How might we learn and grow from feedback, data, and patterns?

Enhancing Growth Mindset in Math – Learning together

We asked:

How might we, as a community of learners, grow in our knowledge and understanding to enhance the growth mindset of each of our young learners?

As a team, we have completed Jo Boaler’s How to Learn Math: For Students and have shared our thinking, understanding, and learning.

Blending online and face-to-face learning, we worked through the Stanford units outside of school so that we could explore and learn more when together.

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Here are some of the reflections shared by our team.

As a teacher my goal is to help children approach math and all subject areas with a growth mindset. It is of utmost importance that my students truly know that I believe in them and their ability to succeed!

Everyone my age should know that you should never equate being good at math with speed. Just because someone is a slower problem solver does not mean that they are a weak math student. Rather, sometimes the slower math thinkers are the strongest math thinkers because they are thinking about the problem on a deeper level. Being good at math is about being able to think deeply about the problem and making connections with it.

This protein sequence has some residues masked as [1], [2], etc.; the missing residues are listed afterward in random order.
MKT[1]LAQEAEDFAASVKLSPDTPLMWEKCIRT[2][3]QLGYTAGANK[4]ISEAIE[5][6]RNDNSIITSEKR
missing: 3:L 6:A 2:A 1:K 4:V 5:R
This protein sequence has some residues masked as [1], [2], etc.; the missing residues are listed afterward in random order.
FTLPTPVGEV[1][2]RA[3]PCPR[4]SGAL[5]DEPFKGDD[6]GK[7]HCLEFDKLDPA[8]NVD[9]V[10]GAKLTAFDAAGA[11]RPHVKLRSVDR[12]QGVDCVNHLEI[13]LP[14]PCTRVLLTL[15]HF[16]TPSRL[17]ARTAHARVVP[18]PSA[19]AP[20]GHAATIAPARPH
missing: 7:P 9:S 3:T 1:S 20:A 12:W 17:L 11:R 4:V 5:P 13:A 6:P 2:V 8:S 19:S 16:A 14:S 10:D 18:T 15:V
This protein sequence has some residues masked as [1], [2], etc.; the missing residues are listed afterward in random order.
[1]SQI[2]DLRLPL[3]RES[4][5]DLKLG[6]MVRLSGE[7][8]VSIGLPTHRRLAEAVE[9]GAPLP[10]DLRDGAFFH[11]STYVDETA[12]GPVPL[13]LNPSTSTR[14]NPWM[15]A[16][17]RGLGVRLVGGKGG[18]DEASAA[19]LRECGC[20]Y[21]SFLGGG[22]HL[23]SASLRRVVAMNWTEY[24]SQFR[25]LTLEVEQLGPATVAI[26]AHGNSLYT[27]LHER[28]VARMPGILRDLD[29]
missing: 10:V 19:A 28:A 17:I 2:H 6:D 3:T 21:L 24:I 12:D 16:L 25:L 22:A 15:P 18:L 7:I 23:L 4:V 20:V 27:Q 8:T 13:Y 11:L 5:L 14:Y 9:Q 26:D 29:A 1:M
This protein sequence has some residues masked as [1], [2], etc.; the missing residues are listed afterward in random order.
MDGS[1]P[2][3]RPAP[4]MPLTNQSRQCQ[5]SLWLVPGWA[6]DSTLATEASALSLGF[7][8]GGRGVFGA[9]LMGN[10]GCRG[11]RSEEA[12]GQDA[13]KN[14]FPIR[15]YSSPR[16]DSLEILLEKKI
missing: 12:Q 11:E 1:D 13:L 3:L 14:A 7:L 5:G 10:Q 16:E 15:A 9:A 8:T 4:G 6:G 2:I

When talking to yourself about your work and learning new things, reminding yourself that you can try harder and improve is critical to potential success.  People are more willing to persevere through difficult tasks (and moments in life) when they engage in positive self talk.  

Mistakes and struggling, in life and in math, are the keys to learning, brain growth, and success.

Thinking slowly and deeply about math and new ideas is good and advantageous to your learning and growth.

Taking the time to think deeply about math problems is much more important than solving problems quickly.  The best mathematicians are the ones who embrace challenges and maintain a determined attitude when they do not arrive at quick and easy solutions.